On Friday, September 12, 1947, Katy and Dos were in an automobile accident in Wareham, Massachusetts. Katy died instantly and Dos lost his right eye. A few days later, Hemingway wrote his publisher, Charles Scribner, and in talking about “a bad year for deads,” said:

“Katy Dos Passos was an old girl of mine, had known her since she was 8 years old, and Dos drove her into a parked truck and killed her last Sat.”[xx]

By 1949, Hemingway’s mood toward his old friend had mellowed. He sent congratulations to Dos upon his new marriage and invited his old friend and his new bride to visit him at the Finca Vigia, outside Havana.

But in 1951 Dos Passos published Chosen Country to favorable reviews. Archibald MacLeish said that it was the best book Dos had ever written and Edmund Wilson told Dos that he was fascinated by the book but found it difficult to judge because he knew many of the characters.[xxi]

One of those characters was called George “Georgie” Elbert Warner and was supposedly modelled after a young Hemingway, one with dirty fingernails, something that Dos must have heard only from Katy, and who spoke out of the side of his mouth.

And Hemingway was furious about what he believed to be a false depiction of his and Katy’s relationship during their Chicago interlude. All the old bile, the paranoid suspicions and jealousy had burbled up again. To Hemingway, the “Honest Jack Passos “of 1938, the one who betrayed the Spanish Republican Government, who will “knife you three times in the back for fifteen cents and sing Giovanezza (the Italian Fascist war song) for free” had returned.[xxii]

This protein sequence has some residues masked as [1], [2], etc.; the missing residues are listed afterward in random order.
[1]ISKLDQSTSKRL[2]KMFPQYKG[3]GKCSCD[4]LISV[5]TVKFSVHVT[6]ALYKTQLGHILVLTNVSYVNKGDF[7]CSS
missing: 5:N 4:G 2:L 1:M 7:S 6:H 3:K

He told biographer Charles A. Fenton that “Honest John Dos Passos met Kate Smith down in Key West around the time I was writing A Farewell to Arms…But he gets to Northern Michigan and he marries Katy and kills her dead finally when he drives into the back of a truck. The windshield cut her throat and Honest John loses an eye….He takes badly remembered anecdotes heard at our table when he was a guest and fouls them up a little more…Dos makes the loathsome character who is supposed to be me in the book then betray Kate.”[xxiii]

Had he forgotten how he had characterized Dos and betrayed Katy in To Have and Have Not? Apparently so. And now there would be more.

In an article for Sports Illustrated a couple of years after Hemingway’s suicide, Dos Passos said that Hem was fun in those Key West years “before he took himself too seriously.”